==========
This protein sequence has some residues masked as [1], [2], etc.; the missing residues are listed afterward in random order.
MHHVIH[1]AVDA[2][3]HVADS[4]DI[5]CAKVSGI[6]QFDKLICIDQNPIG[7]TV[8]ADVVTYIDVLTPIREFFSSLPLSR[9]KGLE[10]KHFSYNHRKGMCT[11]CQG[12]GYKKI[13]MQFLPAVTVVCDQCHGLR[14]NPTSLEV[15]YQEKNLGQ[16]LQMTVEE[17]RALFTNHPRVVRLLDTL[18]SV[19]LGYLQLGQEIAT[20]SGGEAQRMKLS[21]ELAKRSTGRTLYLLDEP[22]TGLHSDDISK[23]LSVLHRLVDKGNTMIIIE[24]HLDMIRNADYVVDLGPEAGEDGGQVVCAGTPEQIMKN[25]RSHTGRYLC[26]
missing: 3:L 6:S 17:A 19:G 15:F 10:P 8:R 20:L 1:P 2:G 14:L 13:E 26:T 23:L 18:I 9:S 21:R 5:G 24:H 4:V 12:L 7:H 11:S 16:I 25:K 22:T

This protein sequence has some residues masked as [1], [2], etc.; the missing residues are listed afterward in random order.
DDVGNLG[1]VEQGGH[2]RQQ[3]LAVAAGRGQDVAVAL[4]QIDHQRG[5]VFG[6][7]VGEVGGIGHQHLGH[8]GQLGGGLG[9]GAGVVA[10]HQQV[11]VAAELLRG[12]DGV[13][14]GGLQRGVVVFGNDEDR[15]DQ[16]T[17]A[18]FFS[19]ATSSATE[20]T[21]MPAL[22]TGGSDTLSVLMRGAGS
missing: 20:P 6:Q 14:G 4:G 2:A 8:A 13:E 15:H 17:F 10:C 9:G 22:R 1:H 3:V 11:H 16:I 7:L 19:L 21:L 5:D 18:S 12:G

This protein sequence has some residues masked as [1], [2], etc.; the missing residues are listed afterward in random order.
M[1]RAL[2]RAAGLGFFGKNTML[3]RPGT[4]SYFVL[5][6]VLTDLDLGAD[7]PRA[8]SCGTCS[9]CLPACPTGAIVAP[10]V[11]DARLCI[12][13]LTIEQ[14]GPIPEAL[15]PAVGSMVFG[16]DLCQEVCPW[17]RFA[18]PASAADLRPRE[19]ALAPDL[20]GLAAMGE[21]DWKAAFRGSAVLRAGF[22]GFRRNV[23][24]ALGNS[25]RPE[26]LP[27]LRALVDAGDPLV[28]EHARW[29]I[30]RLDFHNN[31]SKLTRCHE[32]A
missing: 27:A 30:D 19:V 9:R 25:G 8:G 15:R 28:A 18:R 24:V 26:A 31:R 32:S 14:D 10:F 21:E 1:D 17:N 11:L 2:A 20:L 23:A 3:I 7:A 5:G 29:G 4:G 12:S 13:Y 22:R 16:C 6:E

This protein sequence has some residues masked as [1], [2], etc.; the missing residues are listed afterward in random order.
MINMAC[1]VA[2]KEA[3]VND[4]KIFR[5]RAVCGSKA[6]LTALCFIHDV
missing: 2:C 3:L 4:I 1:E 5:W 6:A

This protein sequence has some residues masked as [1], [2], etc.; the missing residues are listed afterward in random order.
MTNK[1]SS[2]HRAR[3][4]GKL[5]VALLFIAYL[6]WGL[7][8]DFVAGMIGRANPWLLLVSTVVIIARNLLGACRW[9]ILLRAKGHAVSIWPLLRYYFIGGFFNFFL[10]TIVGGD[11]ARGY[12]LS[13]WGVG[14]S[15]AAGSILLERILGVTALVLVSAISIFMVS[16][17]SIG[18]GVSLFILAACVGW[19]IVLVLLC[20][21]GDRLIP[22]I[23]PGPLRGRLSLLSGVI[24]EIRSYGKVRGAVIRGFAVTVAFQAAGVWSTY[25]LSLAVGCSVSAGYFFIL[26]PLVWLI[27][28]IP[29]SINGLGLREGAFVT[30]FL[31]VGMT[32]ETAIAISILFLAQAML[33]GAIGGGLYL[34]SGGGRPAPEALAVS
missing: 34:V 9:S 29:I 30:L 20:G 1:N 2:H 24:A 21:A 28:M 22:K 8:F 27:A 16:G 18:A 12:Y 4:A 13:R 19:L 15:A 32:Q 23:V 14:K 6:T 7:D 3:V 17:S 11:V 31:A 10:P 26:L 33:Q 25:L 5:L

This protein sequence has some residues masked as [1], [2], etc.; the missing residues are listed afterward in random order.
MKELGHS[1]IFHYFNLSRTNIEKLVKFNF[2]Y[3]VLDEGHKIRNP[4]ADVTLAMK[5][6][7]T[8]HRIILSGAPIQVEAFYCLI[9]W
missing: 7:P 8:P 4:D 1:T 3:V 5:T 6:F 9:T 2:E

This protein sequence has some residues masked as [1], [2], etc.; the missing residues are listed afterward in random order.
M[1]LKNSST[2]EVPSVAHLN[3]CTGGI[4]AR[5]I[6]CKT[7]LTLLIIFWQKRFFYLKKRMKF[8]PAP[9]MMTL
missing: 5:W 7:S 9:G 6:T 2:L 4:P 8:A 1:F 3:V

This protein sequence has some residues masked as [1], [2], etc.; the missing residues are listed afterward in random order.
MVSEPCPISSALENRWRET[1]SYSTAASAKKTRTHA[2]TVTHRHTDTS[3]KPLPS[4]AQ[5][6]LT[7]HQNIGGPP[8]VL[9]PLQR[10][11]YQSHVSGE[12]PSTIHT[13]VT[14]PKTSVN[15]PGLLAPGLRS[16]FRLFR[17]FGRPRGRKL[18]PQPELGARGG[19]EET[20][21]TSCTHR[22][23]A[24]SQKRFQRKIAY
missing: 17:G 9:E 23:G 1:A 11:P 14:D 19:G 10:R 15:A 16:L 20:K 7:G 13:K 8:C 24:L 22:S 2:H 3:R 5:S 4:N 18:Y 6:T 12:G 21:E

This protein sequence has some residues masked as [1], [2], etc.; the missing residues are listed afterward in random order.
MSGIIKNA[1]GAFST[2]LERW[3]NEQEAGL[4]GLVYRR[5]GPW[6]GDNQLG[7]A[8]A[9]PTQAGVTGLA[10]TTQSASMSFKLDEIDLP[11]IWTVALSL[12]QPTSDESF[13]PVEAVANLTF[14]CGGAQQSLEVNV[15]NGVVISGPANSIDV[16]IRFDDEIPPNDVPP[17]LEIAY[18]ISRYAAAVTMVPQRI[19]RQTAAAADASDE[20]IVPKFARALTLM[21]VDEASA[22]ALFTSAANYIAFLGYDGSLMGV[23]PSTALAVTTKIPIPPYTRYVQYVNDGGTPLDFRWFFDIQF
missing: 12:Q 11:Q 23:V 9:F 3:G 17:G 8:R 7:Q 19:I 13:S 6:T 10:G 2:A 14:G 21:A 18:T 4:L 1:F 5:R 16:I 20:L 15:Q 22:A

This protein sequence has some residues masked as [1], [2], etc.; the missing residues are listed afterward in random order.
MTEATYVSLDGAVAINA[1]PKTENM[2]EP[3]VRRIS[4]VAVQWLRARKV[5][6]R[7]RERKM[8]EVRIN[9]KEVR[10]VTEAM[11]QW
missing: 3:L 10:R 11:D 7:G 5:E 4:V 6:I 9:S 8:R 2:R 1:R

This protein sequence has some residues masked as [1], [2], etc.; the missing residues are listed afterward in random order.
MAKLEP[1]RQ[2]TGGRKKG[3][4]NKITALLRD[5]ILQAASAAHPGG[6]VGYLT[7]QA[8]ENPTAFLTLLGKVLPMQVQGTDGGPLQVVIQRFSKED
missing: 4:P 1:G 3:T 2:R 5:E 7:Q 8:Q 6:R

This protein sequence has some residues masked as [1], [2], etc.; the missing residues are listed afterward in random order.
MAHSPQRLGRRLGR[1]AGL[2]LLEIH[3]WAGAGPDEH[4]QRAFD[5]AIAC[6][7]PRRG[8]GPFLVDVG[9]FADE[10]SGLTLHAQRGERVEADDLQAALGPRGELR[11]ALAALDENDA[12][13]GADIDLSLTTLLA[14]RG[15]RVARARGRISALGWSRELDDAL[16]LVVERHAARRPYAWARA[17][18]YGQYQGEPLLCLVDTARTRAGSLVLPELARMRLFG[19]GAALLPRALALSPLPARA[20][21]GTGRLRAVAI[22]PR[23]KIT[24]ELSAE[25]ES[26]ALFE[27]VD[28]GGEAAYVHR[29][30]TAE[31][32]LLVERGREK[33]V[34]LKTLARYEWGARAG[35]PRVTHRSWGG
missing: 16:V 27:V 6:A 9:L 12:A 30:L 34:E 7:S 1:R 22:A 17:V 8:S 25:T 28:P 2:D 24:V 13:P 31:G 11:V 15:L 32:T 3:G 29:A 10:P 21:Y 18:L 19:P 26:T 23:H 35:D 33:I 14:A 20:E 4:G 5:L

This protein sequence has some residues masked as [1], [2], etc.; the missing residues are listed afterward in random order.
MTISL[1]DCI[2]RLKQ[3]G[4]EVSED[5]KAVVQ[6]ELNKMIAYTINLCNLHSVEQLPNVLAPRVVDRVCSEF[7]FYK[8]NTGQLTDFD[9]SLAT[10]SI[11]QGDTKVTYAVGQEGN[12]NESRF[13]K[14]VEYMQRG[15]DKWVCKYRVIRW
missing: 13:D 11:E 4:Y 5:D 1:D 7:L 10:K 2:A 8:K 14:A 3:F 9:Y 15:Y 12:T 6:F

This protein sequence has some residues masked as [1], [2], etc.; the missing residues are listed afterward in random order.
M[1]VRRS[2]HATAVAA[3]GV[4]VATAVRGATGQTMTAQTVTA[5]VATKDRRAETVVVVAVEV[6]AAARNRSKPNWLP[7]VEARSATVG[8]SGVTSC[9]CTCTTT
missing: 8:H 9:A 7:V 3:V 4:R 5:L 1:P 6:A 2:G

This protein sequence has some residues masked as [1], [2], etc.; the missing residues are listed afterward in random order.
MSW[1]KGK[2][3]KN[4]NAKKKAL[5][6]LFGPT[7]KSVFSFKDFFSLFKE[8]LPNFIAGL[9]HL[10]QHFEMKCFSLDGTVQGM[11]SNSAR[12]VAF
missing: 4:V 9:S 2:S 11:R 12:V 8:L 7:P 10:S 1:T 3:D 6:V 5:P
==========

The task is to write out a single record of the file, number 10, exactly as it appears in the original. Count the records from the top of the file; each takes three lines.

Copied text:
This protein sequence has some residues masked as [1], [2], etc.; the missing residues are listed afterward in random order.
MTEATYVSLDGAVAINA[1]PKTENM[2]EP[3]VRRIS[4]VAVQWLRARKV[5][6]R[7]RERKM[8]EVRIN[9]KEVR[10]VTEAM[11]QW
missing: 3:L 10:R 11:D 7:G 5:E 4:V 6:I 9:S 8:R 2:R 1:R